Do you bounce? Do you bounce back?
Goldfish don’t bounce ~ Nancy Cartwright
Time for bouncing. We can always bounce yet in uncertain times and economic upheaval I believe we need to have even more bounce. If we can’t bounce we will get stuck and unable to create movement with our work. Bounce is what puts energy into our work and transforms effort into engagement.
Defining bounce. Some of the definitions of bounce include to spring back, to move up and down, to come back, able to rebound, leap, a light self-propelled movement upwards or forwards, and rebounding from an impact. When we are engaged we bounce. We move upwards and forwards, we move up and down, we spring back, and we rebound from an impact. I like the idea of thinking of engagement as a light self-propelled movement upwards and forwards!
The give and get of bounce. As a child I played with a baseball glove and rubber ball. That rubber ball was the inspiration for the image used for this series of The One Ball posts. I loved to throw the rubber ball against our cement front steps. If the angle was right and the toss was true it was like pitching in baseball and the ball would instantly bounce back right into my glove. It was both captivating and engrossing to be able to throw something and have it come right back. The One Ball is not limited to a real rubber ball.
- Do you give and get bounce?
- Is your toss true?
- What do you throw away (give) that also comes back to you (get).
- Do you pay enough attention to this dynamic in your work?
Resilience. How resilient are you? How well do you cope with adversity and difficult situations. Can you bounce back after a setback or do you get all bent out of shape and stuck in adversity. It was interesting, that the rubber ball I would play with as a boy would start to fall apart ever so slowly through prolonged use but it was amazingly hardy and able to keep returning after being tossed even with all kinds of nicks and rips. Here is a snippet Val Nelson, a painter, wrote on her blog Optimistic Pursuits:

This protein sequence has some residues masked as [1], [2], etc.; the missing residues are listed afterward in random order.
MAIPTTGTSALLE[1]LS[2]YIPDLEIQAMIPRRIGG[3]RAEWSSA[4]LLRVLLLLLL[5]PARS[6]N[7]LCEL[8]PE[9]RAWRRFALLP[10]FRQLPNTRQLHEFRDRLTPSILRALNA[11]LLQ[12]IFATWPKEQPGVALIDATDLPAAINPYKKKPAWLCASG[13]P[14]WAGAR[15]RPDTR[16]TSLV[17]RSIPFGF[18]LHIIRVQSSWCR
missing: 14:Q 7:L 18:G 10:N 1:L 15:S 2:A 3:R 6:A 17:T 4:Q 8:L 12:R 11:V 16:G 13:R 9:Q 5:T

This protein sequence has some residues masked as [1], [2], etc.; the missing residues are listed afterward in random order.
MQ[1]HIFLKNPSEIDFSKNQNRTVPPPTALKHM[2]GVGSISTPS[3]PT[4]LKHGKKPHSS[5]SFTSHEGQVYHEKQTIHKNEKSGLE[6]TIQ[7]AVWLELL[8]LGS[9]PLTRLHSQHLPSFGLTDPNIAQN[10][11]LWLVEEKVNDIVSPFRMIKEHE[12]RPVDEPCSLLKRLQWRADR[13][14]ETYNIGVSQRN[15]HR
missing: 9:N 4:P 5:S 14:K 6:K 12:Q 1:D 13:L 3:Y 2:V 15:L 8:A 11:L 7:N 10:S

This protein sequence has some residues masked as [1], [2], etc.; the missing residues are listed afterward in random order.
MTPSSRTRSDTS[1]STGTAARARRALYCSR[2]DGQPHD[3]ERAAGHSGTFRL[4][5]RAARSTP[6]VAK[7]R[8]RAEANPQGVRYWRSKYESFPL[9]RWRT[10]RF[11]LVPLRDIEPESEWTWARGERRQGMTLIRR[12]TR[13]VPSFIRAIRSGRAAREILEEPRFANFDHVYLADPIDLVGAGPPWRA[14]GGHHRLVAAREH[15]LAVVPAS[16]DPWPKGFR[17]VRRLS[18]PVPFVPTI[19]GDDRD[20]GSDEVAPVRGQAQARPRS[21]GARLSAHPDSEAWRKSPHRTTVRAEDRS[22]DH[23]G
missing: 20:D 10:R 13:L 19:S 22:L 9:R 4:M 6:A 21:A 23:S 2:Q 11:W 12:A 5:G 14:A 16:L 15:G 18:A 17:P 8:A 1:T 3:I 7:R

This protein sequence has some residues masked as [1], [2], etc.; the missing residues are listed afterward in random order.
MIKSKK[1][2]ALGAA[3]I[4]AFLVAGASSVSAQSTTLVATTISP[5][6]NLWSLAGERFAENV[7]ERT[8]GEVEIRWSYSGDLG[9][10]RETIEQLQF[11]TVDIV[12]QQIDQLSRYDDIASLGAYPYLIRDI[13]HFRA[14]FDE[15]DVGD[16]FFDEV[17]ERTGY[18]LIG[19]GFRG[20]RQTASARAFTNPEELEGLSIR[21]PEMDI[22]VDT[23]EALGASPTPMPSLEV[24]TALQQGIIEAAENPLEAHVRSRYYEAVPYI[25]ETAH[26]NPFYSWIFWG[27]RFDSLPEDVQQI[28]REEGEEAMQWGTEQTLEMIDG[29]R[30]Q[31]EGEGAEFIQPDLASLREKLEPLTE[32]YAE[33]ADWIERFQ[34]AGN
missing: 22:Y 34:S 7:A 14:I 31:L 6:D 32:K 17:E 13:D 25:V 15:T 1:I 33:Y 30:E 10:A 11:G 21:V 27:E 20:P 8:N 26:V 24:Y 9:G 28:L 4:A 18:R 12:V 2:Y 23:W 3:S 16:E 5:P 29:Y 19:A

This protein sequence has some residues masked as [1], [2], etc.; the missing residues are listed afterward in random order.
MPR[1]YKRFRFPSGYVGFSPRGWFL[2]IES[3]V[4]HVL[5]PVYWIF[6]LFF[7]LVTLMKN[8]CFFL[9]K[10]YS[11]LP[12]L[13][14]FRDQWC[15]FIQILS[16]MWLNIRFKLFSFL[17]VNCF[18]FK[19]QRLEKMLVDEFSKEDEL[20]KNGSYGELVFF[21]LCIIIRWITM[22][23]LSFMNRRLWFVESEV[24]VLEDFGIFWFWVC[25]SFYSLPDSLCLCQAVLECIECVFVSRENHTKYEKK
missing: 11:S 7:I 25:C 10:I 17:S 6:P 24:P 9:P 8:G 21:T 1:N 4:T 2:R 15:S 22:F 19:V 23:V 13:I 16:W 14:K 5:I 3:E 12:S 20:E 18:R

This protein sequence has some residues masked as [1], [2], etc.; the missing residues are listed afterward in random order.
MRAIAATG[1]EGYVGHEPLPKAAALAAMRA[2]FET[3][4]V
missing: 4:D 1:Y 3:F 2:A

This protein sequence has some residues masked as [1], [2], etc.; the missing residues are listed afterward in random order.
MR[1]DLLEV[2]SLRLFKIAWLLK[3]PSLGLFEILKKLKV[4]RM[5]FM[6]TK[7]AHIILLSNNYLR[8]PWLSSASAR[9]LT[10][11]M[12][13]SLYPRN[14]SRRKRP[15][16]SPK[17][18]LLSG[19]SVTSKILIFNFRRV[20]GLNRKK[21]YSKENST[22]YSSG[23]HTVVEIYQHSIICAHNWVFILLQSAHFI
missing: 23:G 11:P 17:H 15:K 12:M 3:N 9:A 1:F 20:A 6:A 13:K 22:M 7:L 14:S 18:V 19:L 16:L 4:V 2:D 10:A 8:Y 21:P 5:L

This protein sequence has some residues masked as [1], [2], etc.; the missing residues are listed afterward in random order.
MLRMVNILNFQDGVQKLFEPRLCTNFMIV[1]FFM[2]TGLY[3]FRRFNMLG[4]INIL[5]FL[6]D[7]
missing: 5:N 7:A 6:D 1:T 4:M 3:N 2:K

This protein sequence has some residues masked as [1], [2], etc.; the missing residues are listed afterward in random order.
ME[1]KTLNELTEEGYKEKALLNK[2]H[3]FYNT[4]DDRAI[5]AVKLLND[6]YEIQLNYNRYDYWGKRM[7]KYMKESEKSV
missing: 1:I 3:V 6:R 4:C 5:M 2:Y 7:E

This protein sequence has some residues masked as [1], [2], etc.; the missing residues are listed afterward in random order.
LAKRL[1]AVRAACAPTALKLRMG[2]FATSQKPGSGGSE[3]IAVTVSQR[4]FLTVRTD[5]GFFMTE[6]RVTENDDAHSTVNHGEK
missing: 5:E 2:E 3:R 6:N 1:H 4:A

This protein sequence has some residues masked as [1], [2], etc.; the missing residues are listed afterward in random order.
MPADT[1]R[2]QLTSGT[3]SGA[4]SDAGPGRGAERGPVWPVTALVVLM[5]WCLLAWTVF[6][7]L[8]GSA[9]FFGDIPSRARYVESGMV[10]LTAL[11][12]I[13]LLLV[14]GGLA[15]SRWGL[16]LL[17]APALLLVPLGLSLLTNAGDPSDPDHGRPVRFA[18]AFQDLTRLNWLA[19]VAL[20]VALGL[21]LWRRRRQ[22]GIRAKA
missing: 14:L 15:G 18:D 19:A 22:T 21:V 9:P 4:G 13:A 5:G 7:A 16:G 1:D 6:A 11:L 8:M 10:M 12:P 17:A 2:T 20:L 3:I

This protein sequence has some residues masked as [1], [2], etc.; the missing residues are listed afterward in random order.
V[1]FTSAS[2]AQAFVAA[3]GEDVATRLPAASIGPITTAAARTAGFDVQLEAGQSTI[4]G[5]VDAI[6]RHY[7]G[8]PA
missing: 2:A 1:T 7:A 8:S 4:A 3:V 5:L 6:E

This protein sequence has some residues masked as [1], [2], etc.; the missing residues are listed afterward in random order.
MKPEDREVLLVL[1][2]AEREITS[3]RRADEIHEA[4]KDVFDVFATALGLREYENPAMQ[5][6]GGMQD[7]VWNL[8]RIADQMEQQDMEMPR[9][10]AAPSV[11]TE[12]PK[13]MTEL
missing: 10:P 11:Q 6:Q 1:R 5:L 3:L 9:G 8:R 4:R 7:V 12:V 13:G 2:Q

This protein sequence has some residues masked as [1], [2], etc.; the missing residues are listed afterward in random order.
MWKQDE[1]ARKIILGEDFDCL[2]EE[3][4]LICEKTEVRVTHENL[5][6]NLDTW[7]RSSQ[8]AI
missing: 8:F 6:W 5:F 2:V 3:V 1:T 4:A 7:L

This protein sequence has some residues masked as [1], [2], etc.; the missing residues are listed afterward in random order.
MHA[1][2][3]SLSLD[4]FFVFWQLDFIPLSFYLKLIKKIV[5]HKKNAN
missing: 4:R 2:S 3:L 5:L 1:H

“optimism” is actually misrepresented. A word coined by 17th century philosopher Leibniz, its original meaning was actually “optimal”, to signify the perfection of the universe as it is now – in other words, being in the moment, and deciding to accept things as they really are.
Val is a painter who describes her approach as “I aim to convey the pleasures of looking, and, without irony, I propose that optimism is a viable impetus for painting. If optimism can be a viable impetus for the art of painting, and Val does it very well, I believe optimism is an essential impetus for work.
The core strength of acceptance. Although bounce implies movement there is something solid at the core that helps create bounce. Can you live your optimism by being in the moment and accepting things as they are. To me, acceptance, is the core strength from which bounce originates.
Conversational Bounce. Good conversations also have lots of bounce. When we feel safe and work towards mutual purpose and mutual respect we are able to bounce ideas off of each other and develop results we never may have imagined on our own.
- Who do you play conversational bounce with?
- Who can you throw your thoughts at and have them return stronger and more advanced?
Bouncing Baby. When my 3 children were small they loved to be bounced. They were the proverbial bouncing babies. As they grew older they loved to bounce on their beds and on the sofa. I believe we are made for bounce. Have you kept your childlike enthusiasm for bouncing or have your become brittle both physically and psychologically? Go ahead and get bouncing.
Trampoline effect. As we learn to bounce it is amazing how much altitude we can generate. Ensure that you can bounce psychologically and in relationships and take a good look around when you reach new altitudes. Many children can bounce for hours on a trampoline fully engaged in the movement and enjoy the process. Discover or create the work that will keep you fully engaged and bouncing well into retirement.
Success is how high you bounce
when you hit the bottom.
~ General George S. Patton